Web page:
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How to Use Mulch in Landscaping

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How to Use Mulch in Landscaping

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Overview

Mulch adds a finishing touch to a landscape as well as functional benefits. Mulch helps conserve water in the soil, limits weed growth and provides essential nutrients to the soil during decomposition. Mulch protects plants during the hottest and coldest parts of the year by keeping soil temperatures uniform. Mulch comes in many forms including shredded wood, pine needle, wood chips, straw and shredded leaves. These organic mulches will evenly break down to benefit the garden soil.

Step 1

Locate the best possible instances for mulch placement. This includes around existing plantings, around the base of trees and in container gardens. Mulch suppresses weed growth, helps retain moisture in the soil and regulates soil temperature during the hottest and coldest parts of the year. Mulch also improves the look of the landscape, creating a more finished and groomed appearance to your garden beds.

Step 2

Cut open the mulch bag using a sharp utility knife with a slice across the top of the bag near the seam. Pull apart the top of the bag. Cutting in this manner prevents annoying mulch clumps from gathering in the plastic corners of the bag and improves the speed of spreading the mulch layer on the garden.

Step 3

Take a whiff of the mulch to check for incidences of anaerobic decomposition of mulch. If this is the case, it will smell sour or exhibit a sulfur smell. This occurs when vendors stack or pile mulch and don't turn the mounds or bags to encourage normal decomposition. Do not apply foul-smelling mulch to your garden beds. Mulch should ideally smell woody and fresh. Tear the bags open on sour mulch and stir the mulch with a shovel. Allow the mulch to sit for a week, stirring every other day until it's safe to use about 1 week later.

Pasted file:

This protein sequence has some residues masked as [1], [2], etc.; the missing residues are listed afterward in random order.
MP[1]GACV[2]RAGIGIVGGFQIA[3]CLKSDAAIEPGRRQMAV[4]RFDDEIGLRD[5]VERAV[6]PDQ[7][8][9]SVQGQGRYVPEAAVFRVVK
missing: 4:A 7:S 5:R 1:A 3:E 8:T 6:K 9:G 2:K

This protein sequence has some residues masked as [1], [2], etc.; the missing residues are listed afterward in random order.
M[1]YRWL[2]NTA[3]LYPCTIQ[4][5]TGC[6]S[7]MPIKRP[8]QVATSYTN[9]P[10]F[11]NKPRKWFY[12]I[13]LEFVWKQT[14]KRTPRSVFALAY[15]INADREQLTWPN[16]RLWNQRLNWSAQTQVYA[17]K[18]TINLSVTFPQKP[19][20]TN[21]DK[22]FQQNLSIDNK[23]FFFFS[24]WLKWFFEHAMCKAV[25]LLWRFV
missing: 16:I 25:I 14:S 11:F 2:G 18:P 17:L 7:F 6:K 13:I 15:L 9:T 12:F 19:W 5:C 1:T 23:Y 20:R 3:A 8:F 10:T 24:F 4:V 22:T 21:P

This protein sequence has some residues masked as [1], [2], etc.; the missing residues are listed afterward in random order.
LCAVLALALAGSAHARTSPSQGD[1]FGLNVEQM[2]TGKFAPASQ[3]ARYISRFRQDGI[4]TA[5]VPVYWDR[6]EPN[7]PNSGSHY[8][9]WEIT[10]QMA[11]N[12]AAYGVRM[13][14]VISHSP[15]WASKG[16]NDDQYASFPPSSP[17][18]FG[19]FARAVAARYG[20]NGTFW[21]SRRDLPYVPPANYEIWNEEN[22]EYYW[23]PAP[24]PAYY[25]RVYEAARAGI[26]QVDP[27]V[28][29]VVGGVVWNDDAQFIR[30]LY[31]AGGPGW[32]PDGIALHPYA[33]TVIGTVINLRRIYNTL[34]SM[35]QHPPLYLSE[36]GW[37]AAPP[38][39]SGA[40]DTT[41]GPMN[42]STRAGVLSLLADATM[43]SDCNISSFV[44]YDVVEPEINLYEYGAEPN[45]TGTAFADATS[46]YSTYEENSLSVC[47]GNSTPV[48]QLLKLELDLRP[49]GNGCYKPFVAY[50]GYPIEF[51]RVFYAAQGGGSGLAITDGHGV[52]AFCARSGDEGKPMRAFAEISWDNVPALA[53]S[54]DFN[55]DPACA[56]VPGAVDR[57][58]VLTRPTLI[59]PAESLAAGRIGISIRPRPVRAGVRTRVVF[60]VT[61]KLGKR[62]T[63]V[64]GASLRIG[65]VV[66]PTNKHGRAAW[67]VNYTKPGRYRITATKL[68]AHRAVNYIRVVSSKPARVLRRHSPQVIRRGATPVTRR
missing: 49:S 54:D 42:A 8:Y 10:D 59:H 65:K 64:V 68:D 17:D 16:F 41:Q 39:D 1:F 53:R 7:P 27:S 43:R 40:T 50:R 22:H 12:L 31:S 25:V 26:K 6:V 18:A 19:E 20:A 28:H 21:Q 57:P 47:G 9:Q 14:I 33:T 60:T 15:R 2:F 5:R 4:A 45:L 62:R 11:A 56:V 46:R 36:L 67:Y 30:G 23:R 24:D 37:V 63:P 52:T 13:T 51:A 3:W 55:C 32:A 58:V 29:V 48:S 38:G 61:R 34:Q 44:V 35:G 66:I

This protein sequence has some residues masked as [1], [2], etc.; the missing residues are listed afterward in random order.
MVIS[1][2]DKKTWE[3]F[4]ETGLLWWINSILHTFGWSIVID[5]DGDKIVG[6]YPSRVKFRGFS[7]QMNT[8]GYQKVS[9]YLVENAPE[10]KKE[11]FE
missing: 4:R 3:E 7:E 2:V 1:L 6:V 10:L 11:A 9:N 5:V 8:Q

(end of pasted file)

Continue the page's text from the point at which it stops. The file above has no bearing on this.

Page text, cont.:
Step 4

Schedule mulch application for late May after soil temperatures have increased above 60 degrees.

Step 5

Apply a 3- to 4-inch layer of mulch to the garden beds. Bring the mulch to the base of plants and the edge of the garden bed. Don't mound mulch around plants since this can invite burrowing by rodents that feast on tender plant roots. Apply only a 3- to 4-inch layer of mulch around the base of trees, smoothing the mulch outward from the tree base. Do not make a huge volcano mound of mulch with an indentation at the tree trunk. Water will pool, causing damage to the tree.

Step 6

Smooth the mulch layer using your hands or a rake to improve the appearance of the garden bed.

Step 7

Apply a 1-inch layer of mulch to the top of hanging planters or containers. This conserves water within the planter and the mulch will decompose to add nutrients to the potting soil.

Things You'll Need

  • Gloves
  • Rake
  • Hoe
  • Utility knife

References

  • University of Minnesota Extension
  • University of Virginia Cooperative Extension
Keywords: mulch, using mulch, garden mulch

About this Author

Currently studying for her Maryland master gardener certification, Sharon Heron has written professionally since 2006. Her writing includes hundreds of articles on a wide range of topics including gardening, environment, golf, parenting, exercise, finances and consumer how-to articles.

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